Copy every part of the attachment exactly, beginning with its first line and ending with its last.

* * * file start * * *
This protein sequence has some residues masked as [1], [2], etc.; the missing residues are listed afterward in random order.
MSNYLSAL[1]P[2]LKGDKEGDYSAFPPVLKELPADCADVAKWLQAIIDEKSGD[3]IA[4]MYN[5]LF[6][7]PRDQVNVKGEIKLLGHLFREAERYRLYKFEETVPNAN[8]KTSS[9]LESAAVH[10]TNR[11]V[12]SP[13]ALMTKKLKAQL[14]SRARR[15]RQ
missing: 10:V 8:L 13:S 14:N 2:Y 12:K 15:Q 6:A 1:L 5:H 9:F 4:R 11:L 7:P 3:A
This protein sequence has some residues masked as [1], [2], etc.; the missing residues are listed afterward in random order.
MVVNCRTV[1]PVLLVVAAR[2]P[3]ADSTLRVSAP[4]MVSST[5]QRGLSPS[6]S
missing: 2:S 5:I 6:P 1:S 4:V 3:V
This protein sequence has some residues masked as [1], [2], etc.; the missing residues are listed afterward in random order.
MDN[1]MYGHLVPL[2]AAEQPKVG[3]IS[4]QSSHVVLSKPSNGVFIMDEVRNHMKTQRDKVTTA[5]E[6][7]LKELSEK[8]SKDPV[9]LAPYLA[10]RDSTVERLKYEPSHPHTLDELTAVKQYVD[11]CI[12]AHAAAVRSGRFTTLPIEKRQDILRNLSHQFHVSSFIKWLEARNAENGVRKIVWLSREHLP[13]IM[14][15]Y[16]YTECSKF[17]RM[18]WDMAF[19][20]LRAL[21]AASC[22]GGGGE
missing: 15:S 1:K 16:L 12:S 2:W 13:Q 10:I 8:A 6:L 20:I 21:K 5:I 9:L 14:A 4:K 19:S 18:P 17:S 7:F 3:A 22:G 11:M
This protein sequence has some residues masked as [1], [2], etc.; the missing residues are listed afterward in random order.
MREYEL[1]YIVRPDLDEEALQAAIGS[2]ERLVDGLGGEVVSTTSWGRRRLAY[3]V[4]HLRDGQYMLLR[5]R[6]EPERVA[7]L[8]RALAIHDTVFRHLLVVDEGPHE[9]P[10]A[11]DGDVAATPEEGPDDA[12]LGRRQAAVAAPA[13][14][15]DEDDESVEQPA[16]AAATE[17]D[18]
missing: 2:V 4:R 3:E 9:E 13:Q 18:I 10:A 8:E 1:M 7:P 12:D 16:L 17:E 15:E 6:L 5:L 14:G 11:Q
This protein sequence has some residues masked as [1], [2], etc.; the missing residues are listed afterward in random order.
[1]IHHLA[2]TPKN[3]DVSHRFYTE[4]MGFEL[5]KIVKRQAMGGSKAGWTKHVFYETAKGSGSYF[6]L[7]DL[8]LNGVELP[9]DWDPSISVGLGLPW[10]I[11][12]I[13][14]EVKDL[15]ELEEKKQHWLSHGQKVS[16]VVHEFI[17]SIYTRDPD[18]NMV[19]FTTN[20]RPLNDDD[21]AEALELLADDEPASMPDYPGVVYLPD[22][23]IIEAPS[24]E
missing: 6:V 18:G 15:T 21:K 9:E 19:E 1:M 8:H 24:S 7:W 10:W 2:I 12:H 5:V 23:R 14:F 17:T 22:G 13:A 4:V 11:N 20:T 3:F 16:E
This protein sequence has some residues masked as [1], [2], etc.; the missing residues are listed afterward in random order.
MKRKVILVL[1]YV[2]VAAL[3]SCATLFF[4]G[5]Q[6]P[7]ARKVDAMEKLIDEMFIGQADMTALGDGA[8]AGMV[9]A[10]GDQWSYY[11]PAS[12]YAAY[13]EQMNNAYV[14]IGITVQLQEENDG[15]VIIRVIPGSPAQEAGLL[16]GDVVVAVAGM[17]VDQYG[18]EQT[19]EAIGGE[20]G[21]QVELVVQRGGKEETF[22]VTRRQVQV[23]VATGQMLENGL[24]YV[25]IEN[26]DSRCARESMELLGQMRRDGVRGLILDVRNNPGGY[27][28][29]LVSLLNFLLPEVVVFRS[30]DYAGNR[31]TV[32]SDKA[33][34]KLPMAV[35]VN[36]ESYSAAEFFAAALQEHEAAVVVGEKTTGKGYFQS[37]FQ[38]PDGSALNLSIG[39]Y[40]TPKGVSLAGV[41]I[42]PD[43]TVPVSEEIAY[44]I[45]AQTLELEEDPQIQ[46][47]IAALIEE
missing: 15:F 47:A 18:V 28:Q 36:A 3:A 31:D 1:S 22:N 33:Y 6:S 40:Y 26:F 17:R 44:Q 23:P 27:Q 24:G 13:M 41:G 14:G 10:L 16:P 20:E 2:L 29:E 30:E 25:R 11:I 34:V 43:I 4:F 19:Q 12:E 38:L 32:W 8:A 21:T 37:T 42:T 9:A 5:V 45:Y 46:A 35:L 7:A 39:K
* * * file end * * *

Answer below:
This protein sequence has some residues masked as [1], [2], etc.; the missing residues are listed afterward in random order.
MSNYLSAL[1]P[2]LKGDKEGDYSAFPPVLKELPADCADVAKWLQAIIDEKSGD[3]IA[4]MYN[5]LF[6][7]PRDQVNVKGEIKLLGHLFREAERYRLYKFEETVPNAN[8]KTSS[9]LESAAVH[10]TNR[11]V[12]SP[13]ALMTKKLKAQL[14]SRARR[15]RQ
missing: 10:V 8:L 13:S 14:N 2:Y 12:K 15:Q 6:A 1:L 5:H 9:F 4:R 11:L 7:P 3:A
This protein sequence has some residues masked as [1], [2], etc.; the missing residues are listed afterward in random order.
MVVNCRTV[1]PVLLVVAAR[2]P[3]ADSTLRVSAP[4]MVSST[5]QRGLSPS[6]S
missing: 2:S 5:I 6:P 1:S 4:V 3:V
This protein sequence has some residues masked as [1], [2], etc.; the missing residues are listed afterward in random order.
MDN[1]MYGHLVPL[2]AAEQPKVG[3]IS[4]QSSHVVLSKPSNGVFIMDEVRNHMKTQRDKVTTA[5]E[6][7]LKELSEK[8]SKDPV[9]LAPYLA[10]RDSTVERLKYEPSHPHTLDELTAVKQYVD[11]CI[12]AHAAAVRSGRFTTLPIEKRQDILRNLSHQFHVSSFIKWLEARNAENGVRKIVWLSREHLP[13]IM[14][15]Y[16]YTECSKF[17]RM[18]WDMAF[19][20]LRAL[21]AASC[22]GGGGE
missing: 15:S 1:K 16:L 12:S 2:W 13:Q 10:I 8:A 6:L 20:I 21:K 5:I 9:L 14:A 4:K 19:S 18:P 17:S 7:F 3:A 22:G 11:M
This protein sequence has some residues masked as [1], [2], etc.; the missing residues are listed afterward in random order.
MREYEL[1]YIVRPDLDEEALQAAIGS[2]ERLVDGLGGEVVSTTSWGRRRLAY[3]V[4]HLRDGQYMLLR[5]R[6]EPERVA[7]L[8]RALAIHDTVFRHLLVVDEGPHE[9]P[10]A[11]DGDVAATPEEGPDDA[12]LGRRQAAVAAPA[13][14][15]DEDDESVEQPA[16]AAATE[17]D[18]
missing: 2:V 4:R 3:E 9:E 13:Q 18:I 10:A 8:E 1:M 7:P 12:D 16:L 17:E 15:E 6:L 5:L 14:G 11:Q
This protein sequence has some residues masked as [1], [2], etc.; the missing residues are listed afterward in random order.
[1]IHHLA[2]TPKN[3]DVSHRFYTE[4]MGFEL[5]KIVKRQAMGGSKAGWTKHVFYETAKGSGSYF[6]L[7]DL[8]LNGVELP[9]DWDPSISVGLGLPW[10]I[11][12]I[13][14]EVKDL[15]ELEEKKQHWLSHGQKVS[16]VVHEFI[17]SIYTRDPD[18]NMV[19]FTTN[20]RPLNDDD[21]AEALELLADDEPASMPDYPGVVYLPD[22][23]IIEAPS[24]E
missing: 6:V 18:G 15:T 21:K 9:E 19:E 1:M 8:H 24:S 7:W 10:W 2:I 12:H 5:V 23:R 14:F 17:T 22:G 13:A 4:V 11:N 20:T 3:F 16:E
This protein sequence has some residues masked as [1], [2], etc.; the missing residues are listed afterward in random order.
MKRKVILVL[1]YV[2]VAAL[3]SCATLFF[4]G[5]Q[6]P[7]ARKVDAMEKLIDEMFIGQADMTALGDGA[8]AGMV[9]A[10]GDQWSYY[11]PAS[12]YAAY[13]EQMNNAYV[14]IGITVQLQEENDG[15]VIIRVIPGSPAQEAGLL[16]GDVVVAVAGM[17]VDQYG[18]EQT[19]EAIGGE[20]G[21]QVELVVQRGGKEETF[22]VTRRQVQV[23]VATGQMLENGL[24]YV[25]IEN[26]DSRCARESMELLGQMRRDGVRGLILDVRNNPGGY[27][28][29]LVSLLNFLLPEVVVFRS[30]DYAGNR[31]TV[32]SDKA[33][34]KLPMAV[35]VN[36]ESYSAAEFFAAALQEHEAAVVVGEKTTGKGYFQS[37]FQ[38]PDGSALNLSIG[39]Y[40]TPKGVSLAGV[41]I[42]PD[43]TVPVSEEIAY[44]I[45]AQTLELEEDPQIQ[46][47]IAALIEE
missing: 15:F 47:A 18:V 28:Q 36:A 3:A 31:D 1:S 22:N 33:Y 6:S 40:Y 26:F 17:R 44:Q 23:P 27:Q 24:G 13:M 41:G 14:G 10:L 16:P 20:E 2:L 29:E 30:E 25:R 11:I 34:V 43:I 4:F 19:Q 12:E 38:L 32:W 8:A 21:T 37:T 42:T 9:A 5:V 45:Y 46:A 35:L 7:A 39:K